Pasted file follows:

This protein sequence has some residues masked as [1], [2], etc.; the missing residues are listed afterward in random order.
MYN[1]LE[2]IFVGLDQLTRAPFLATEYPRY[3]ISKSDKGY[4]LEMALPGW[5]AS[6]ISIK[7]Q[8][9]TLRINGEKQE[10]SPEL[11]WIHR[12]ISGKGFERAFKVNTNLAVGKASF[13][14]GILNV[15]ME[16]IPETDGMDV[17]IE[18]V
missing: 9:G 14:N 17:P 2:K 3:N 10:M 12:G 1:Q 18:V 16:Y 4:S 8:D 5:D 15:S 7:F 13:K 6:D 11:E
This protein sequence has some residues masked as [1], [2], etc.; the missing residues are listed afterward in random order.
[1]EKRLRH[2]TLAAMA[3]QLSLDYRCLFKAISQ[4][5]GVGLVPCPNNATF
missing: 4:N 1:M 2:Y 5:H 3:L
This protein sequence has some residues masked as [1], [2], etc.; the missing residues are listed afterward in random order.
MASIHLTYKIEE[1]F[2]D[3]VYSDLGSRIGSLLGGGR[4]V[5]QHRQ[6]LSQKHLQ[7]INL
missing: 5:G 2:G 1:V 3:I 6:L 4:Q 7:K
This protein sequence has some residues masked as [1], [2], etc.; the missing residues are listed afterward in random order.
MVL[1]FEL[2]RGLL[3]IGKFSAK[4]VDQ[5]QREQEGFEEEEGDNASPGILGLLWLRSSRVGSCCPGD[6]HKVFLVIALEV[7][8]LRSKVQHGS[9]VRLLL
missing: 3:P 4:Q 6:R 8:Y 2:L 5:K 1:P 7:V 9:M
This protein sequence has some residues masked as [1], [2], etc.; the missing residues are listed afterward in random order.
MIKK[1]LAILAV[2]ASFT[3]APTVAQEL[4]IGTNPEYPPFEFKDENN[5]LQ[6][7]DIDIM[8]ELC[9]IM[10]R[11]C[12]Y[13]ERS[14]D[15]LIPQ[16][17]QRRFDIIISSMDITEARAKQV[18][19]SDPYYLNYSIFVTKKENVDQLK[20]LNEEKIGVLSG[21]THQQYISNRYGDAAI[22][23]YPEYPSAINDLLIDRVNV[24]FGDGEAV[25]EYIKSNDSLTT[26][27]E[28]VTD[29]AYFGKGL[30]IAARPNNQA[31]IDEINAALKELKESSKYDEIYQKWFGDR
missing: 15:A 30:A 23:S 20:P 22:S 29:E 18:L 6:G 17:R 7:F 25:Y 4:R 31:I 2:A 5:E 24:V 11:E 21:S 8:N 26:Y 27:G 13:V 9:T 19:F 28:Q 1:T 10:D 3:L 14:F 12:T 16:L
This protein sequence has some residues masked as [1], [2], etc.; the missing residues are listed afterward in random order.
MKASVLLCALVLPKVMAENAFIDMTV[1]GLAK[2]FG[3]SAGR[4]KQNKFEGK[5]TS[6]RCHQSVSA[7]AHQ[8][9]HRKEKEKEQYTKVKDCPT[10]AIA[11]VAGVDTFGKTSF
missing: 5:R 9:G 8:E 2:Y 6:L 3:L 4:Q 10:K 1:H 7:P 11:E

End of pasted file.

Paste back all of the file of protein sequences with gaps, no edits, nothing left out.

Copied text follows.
This protein sequence has some residues masked as [1], [2], etc.; the missing residues are listed afterward in random order.
MYN[1]LE[2]IFVGLDQLTRAPFLATEYPRY[3]ISKSDKGY[4]LEMALPGW[5]AS[6]ISIK[7]Q[8][9]TLRINGEKQE[10]SPEL[11]WIHR[12]ISGKGFERAFKVNTNLAVGKASF[13][14]GILNV[15]ME[16]IPETDGMDV[17]IE[18]V
missing: 9:G 14:N 17:P 2:K 3:N 10:M 12:G 1:Q 18:V 16:Y 4:S 8:D 5:D 15:S 7:F 13:K 6:D 11:E
This protein sequence has some residues masked as [1], [2], etc.; the missing residues are listed afterward in random order.
[1]EKRLRH[2]TLAAMA[3]QLSLDYRCLFKAISQ[4][5]GVGLVPCPNNATF
missing: 4:N 1:M 2:Y 5:H 3:L
This protein sequence has some residues masked as [1], [2], etc.; the missing residues are listed afterward in random order.
MASIHLTYKIEE[1]F[2]D[3]VYSDLGSRIGSLLGGGR[4]V[5]QHRQ[6]LSQKHLQ[7]INL
missing: 5:G 2:G 1:V 3:I 6:L 4:Q 7:K
This protein sequence has some residues masked as [1], [2], etc.; the missing residues are listed afterward in random order.
MVL[1]FEL[2]RGLL[3]IGKFSAK[4]VDQ[5]QREQEGFEEEEGDNASPGILGLLWLRSSRVGSCCPGD[6]HKVFLVIALEV[7][8]LRSKVQHGS[9]VRLLL
missing: 3:P 4:Q 6:R 8:Y 2:L 5:K 1:P 7:V 9:M
This protein sequence has some residues masked as [1], [2], etc.; the missing residues are listed afterward in random order.
MIKK[1]LAILAV[2]ASFT[3]APTVAQEL[4]IGTNPEYPPFEFKDENN[5]LQ[6][7]DIDIM[8]ELC[9]IM[10]R[11]C[12]Y[13]ERS[14]D[15]LIPQ[16][17]QRRFDIIISSMDITEARAKQV[18][19]SDPYYLNYSIFVTKKENVDQLK[20]LNEEKIGVLSG[21]THQQYISNRYGDAAI[22][23]YPEYPSAINDLLIDRVNV[24]FGDGEAV[25]EYIKSNDSLTT[26][27]E[28]VTD[29]AYFGKGL[30]IAARPNNQA[31]IDEINAALKELKESSKYDEIYQKWFGDR
missing: 15:A 30:A 23:S 20:P 22:S 29:E 18:L 6:G 17:R 7:F 25:Y 4:R 31:I 2:A 5:E 24:V 11:E 21:S 8:N 26:Y 27:G 13:V 9:T 19:F 28:Q 1:T 10:D 3:L 14:F 12:T 16:L
This protein sequence has some residues masked as [1], [2], etc.; the missing residues are listed afterward in random order.
MKASVLLCALVLPKVMAENAFIDMTV[1]GLAK[2]FG[3]SAGR[4]KQNKFEGK[5]TS[6]RCHQSVSA[7]AHQ[8][9]HRKEKEKEQYTKVKDCPT[10]AIA[11]VAGVDTFGKTSF
missing: 5:R 9:G 8:E 2:Y 6:L 3:L 4:Q 10:K 1:H 7:P 11:E